In Plain Language: Who will save Jonathan Pollard?

"'The mass of men,' observed American poet and historian Henry David Thoreau, 'lead lives of quiet desperation.'"

Jonathan Pollard red, white and blue (photo credit: Courtesy)
Jonathan Pollard red, white and blue
(photo credit: Courtesy)
‘The mass of men,” observed American poet and historian Henry David Thoreau, “lead lives of quiet desperation.” Among the many thing which frustrate and depress me, as well as countless other decent Jews and non-Jews, is the continued incarceration of Jonathan Pollard. Arrested in 1985, after being refused asylum at the Israeli Embassy in Washington, Pollard pleaded guilty to one count of conspiracy to deliver national defense information to a foreign government.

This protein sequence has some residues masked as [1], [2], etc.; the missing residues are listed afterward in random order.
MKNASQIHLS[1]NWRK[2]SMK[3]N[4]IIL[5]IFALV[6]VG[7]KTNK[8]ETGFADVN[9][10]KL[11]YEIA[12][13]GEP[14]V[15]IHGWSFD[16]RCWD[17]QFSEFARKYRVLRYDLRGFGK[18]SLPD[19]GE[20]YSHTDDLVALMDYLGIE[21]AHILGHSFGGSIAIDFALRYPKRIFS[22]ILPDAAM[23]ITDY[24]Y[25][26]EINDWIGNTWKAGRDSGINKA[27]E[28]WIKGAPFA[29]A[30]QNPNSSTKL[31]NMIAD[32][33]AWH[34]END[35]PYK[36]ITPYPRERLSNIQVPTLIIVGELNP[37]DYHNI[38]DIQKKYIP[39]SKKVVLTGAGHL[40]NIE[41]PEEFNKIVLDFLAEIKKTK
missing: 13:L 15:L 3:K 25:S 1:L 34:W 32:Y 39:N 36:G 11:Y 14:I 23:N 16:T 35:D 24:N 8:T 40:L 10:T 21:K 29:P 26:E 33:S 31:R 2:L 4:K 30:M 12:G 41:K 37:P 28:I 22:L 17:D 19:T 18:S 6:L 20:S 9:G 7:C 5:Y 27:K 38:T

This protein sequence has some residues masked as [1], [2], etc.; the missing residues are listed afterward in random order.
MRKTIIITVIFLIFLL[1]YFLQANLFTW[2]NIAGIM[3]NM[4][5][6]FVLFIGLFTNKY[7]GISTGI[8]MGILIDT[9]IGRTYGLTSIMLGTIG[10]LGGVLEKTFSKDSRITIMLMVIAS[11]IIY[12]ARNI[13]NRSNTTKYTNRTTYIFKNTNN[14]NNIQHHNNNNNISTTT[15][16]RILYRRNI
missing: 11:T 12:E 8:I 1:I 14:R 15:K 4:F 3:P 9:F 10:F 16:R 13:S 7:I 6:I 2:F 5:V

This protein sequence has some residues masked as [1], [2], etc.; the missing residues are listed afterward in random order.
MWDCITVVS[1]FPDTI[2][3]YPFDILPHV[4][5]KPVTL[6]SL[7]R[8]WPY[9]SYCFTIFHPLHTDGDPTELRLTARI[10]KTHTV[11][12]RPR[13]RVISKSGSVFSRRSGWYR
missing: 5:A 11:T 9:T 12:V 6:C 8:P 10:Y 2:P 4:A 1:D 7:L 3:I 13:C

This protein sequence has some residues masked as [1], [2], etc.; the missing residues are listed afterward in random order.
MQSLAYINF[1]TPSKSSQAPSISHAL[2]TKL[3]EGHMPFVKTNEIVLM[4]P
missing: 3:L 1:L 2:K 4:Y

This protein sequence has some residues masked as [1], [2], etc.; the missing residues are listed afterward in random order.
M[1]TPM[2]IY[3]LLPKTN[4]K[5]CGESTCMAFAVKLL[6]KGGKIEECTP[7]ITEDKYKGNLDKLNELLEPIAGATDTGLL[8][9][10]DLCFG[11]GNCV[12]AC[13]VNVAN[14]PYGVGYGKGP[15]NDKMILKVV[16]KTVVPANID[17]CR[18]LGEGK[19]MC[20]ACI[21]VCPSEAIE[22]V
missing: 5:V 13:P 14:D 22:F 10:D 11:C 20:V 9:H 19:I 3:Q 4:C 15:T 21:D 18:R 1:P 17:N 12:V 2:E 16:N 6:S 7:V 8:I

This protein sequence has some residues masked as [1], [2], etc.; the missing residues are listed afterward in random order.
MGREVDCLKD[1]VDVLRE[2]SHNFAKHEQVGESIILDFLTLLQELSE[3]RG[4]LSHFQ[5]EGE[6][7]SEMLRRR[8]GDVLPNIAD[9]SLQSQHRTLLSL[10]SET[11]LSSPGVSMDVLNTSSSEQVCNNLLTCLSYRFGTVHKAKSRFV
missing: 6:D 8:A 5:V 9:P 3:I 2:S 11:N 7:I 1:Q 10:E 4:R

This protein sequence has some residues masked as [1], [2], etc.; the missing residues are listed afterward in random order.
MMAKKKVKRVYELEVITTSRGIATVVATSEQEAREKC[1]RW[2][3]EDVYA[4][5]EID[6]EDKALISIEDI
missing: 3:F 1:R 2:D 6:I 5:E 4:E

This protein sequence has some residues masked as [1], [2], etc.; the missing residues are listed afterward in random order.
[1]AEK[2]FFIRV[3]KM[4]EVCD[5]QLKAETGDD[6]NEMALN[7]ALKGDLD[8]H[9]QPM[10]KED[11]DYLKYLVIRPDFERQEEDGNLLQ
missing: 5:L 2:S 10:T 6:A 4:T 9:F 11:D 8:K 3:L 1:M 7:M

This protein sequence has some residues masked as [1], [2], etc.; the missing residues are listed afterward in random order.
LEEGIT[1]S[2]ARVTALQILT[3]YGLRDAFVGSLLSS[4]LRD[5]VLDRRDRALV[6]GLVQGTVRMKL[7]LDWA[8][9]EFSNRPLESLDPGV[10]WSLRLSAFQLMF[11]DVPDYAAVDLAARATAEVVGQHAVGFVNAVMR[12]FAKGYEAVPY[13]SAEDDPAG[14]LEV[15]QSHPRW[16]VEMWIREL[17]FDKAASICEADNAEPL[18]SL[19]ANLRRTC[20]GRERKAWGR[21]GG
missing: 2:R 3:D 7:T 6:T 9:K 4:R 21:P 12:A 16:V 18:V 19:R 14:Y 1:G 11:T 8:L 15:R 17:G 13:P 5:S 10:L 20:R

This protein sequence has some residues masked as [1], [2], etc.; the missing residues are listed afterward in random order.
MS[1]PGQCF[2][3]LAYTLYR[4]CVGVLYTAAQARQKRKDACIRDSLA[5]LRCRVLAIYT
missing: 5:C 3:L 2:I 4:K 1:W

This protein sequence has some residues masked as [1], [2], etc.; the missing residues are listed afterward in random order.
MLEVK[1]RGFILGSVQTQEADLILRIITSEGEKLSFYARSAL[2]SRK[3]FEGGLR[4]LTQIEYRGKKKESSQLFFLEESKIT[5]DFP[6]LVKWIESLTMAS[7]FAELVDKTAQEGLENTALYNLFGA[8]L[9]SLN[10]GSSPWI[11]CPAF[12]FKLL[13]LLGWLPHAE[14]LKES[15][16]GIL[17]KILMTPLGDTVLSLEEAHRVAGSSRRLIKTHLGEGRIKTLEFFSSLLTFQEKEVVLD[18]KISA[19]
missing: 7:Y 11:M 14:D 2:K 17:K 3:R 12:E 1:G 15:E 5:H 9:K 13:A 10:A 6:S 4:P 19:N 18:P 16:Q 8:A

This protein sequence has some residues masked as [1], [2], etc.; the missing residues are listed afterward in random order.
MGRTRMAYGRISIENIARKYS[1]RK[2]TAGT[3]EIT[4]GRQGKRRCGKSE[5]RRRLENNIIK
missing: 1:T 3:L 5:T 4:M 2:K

He agreed to a plea bargain, and though federal prosecutors asked for “only a substantial number of years” in prison, Judge Aubrey Robinson, Jr. – who was not legally obligated to follow the recommendation of the prosecutor – imposed a life sentence upon Pollard after a “damage assessment memorandum” from then-secretary of defense Caspar Weinberger.
For more than 28 years, Pollard has languished in prison, his sentence exceeding by far any punishment meted out to others convicted of the same offense. Some of the world’s best attorneys, including Alan Dershowitz, have failed in their attempt to free Jonathan.
Appeals to numerous presidents for an executive pardon have fallen on deaf ears. Parades of former and present American officials – including those who had a direct part in Pollard’s arrest and conviction – asking for clemency are met by stony silence.